Flying around Europe is rarely a matter of luxury, even in business class, with the European-style “Eurobusiness” still de rigueur across the continent. Your author’s expectations were therefore low on a connecting flight from London to the US over TAP Air Portugal’s Lisbon hub, not least because TAP doesn’t exactly have the highest reputation for operational excellence or passenger experience, but the space onboard and the basic bones of a good product were surprisingly pleasing.
The flight was on an Airbus A321neo soon to be celebrating its second birthday, and one of TAP’s shorthaul market, non-LR versions. This aircraft was an upgrade to the planned and scheduled A320neo.
Seats onboard were a comfortable Recaro slimline, but these didn’t seem to be the very newest SL3710 seats — rather, they seemed to be the previous generation, likely the SL3510. (That would match the January 2020 delivery date of the aircraft, CS-TJQ.)
Still, the SL3510 is a comfortable ride for a couple of hours, and at TAP is pitched at what I believe is 33” — quite generous for European business class within the last few years, with key route competitor British Airways coming in at a measly 30”.
Legroom was entirely ample even for your 6’3” journalist, and the amount of personal space was pleasant at the pointy end. One imagines that, with both the overwing exits and the behind-the-wing door active in the Airbus Cabin Flex configuration, there is not quite as much room down the back.
The onboard dining was fine if unexciting, and with pre-ordering an option (through TAP’s frankly terrible website) there were no surprises when the creamy seafood starter and rather stodgy beef pie with faintly inexplicable asparagus on a somewhat dried out bed of mashed aubergine arrived. Still, it was hot, filling and served by an amiable crew.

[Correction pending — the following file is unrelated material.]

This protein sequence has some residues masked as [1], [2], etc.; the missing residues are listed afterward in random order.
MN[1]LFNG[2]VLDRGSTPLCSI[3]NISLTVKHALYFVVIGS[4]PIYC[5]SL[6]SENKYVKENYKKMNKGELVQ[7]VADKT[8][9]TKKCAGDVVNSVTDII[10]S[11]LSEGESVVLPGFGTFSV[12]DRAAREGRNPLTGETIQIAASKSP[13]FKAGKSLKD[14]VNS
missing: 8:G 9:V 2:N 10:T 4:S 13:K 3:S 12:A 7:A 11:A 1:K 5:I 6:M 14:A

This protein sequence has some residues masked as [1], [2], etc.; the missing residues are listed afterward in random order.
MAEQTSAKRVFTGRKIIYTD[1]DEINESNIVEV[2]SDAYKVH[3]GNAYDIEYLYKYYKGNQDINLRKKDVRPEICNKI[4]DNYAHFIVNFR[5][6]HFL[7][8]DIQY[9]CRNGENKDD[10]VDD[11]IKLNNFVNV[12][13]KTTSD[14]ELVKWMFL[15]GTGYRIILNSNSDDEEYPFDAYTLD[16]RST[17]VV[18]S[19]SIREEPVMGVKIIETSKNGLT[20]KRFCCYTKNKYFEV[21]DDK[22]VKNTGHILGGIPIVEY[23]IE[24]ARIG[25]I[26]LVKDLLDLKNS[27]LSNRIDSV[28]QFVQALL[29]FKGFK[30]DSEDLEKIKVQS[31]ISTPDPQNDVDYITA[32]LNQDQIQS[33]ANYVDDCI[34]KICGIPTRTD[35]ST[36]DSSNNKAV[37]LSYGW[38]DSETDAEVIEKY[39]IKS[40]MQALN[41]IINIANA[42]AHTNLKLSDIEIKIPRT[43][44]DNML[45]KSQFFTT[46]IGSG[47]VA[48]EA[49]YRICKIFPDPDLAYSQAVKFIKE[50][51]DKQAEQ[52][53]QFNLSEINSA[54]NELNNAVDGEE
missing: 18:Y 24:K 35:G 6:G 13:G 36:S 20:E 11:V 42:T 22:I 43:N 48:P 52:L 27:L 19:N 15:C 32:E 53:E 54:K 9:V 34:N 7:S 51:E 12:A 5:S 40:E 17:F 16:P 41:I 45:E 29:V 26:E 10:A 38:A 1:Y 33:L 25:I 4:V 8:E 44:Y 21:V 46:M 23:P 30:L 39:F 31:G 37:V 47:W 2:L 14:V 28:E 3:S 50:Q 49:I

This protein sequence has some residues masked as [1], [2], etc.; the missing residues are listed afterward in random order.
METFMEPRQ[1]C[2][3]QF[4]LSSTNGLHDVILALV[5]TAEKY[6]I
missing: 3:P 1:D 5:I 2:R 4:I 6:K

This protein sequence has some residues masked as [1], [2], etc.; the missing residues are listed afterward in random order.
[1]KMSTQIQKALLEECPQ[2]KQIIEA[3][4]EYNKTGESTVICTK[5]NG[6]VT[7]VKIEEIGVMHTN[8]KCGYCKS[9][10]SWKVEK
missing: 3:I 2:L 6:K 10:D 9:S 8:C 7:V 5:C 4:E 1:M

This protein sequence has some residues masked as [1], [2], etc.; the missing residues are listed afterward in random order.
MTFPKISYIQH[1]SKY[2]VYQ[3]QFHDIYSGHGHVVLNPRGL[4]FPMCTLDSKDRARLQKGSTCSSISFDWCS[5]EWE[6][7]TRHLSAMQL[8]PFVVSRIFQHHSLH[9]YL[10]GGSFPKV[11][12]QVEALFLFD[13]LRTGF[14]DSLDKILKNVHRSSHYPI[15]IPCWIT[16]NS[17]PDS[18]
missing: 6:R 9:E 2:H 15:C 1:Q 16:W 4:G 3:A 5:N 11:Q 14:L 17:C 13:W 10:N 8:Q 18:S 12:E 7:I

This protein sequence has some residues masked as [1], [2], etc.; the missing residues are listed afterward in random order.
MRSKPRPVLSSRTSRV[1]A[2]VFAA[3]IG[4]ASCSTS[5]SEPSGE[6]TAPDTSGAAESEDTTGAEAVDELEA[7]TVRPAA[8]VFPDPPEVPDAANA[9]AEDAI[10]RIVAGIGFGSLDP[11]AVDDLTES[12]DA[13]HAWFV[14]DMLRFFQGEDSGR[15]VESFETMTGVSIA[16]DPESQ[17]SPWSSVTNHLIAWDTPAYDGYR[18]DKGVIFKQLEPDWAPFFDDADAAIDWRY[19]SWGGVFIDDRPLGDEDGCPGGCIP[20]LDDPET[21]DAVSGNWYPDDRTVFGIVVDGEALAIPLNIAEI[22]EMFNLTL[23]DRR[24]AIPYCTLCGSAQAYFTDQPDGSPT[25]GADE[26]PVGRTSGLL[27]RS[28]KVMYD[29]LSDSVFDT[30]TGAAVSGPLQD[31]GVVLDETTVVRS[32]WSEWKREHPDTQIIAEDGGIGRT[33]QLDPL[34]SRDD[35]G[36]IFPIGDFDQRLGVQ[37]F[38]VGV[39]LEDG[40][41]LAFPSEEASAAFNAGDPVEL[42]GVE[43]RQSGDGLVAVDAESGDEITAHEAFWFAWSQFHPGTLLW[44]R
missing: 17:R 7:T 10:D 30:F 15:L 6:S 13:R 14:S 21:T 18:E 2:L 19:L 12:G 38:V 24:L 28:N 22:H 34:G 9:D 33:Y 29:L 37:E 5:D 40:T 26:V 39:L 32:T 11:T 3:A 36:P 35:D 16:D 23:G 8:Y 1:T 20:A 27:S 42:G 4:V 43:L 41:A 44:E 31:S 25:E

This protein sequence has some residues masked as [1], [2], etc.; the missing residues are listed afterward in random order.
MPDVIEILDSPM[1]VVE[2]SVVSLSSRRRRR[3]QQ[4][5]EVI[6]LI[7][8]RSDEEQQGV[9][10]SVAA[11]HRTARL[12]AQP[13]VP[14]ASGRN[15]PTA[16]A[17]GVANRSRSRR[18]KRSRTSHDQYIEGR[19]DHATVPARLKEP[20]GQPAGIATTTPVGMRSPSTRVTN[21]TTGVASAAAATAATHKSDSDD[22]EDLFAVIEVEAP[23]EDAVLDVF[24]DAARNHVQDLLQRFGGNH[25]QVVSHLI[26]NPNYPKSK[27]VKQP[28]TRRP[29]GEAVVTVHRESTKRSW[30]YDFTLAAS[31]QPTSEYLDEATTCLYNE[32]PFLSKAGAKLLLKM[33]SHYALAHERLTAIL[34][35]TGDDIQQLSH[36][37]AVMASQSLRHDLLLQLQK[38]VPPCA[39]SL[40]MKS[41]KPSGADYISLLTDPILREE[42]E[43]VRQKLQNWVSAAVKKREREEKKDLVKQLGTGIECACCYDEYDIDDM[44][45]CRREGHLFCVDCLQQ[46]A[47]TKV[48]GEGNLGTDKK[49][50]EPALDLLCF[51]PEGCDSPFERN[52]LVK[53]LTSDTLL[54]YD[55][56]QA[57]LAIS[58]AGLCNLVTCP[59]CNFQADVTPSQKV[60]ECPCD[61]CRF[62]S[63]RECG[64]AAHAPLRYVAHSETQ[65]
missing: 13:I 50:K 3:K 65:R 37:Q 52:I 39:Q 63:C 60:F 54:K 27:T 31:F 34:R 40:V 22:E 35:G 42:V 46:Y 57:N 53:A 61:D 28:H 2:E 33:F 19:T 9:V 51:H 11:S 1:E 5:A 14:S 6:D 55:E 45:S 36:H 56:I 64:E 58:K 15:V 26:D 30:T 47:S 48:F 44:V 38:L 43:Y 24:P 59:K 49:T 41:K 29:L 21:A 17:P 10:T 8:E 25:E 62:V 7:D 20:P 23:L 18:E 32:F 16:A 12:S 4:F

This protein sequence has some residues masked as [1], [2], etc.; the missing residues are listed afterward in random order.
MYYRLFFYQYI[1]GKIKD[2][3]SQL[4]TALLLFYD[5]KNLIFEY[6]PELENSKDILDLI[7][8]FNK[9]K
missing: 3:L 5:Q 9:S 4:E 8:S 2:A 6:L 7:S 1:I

Gourmet dining it was not, but the delicious eggs and almond pudding went down a treat, as did a few glasses of the light, fruity vinho verde that TAP serves alongside other Portuguese wines. No proper Champagne was on offer, but a Portuguese sparkling was flowing freely too — nothing to write home about, with a very forward acidity and little complexity, but it was fine.
No inflight entertainment or connectivity was offered, but the seat offered both USB and AC mains power, which together with the effective tablet/phone holder in the seatback meant the flight passed quickly.
The only real faults — and they’re both pretty big ones — were around the preflight situation.
TAP’s website is, as previously mentioned, challenging, to the extent that the airline would do well to consider binning the entire thing and starting again. Booking was a pain, managing the booking was a pain, there was zero digitalisation of the vaccine certification process, and information was unclear.
The one bright spark here was TAP’s Twitter team, which responded to questions fully, helpfully and promptly, and were able to change connecting flights after a timetable change to one leg.
The second fault was as the airport. As your author travelled, the UK was in the midst of its early January Omicron variant spike, but you’d never have known it from the way that the outsourced ground handlers — Menzies, it seems — lined up passengers cheek by jowl during the boarding process, only to then line them up on the jetway and into the aircraft.
Information was given out by staff shouting, but they didn’t come nearly close enough to where passengers were sitting to be audible.
Overall, with Portugal fairly strict on COVID regulations, this was surprisingly poor, and is something for TAP to look to improve.
- TAP taps Recaro for second-gen Eurobiz-hybrid shorthaul
- Beyond Eurobusiness: the trend towards fully featured economy up front
- My kingdom for a slimline: honesty and reality in PaxEx
- easyJet: flying the European low-cost carrier during COVID
- A tale of two halves: British Airways’ Eurobiz in COVID times
- Queues and holdups mar COVID-era Eurotunnel trip
All images credited to the author, John Walton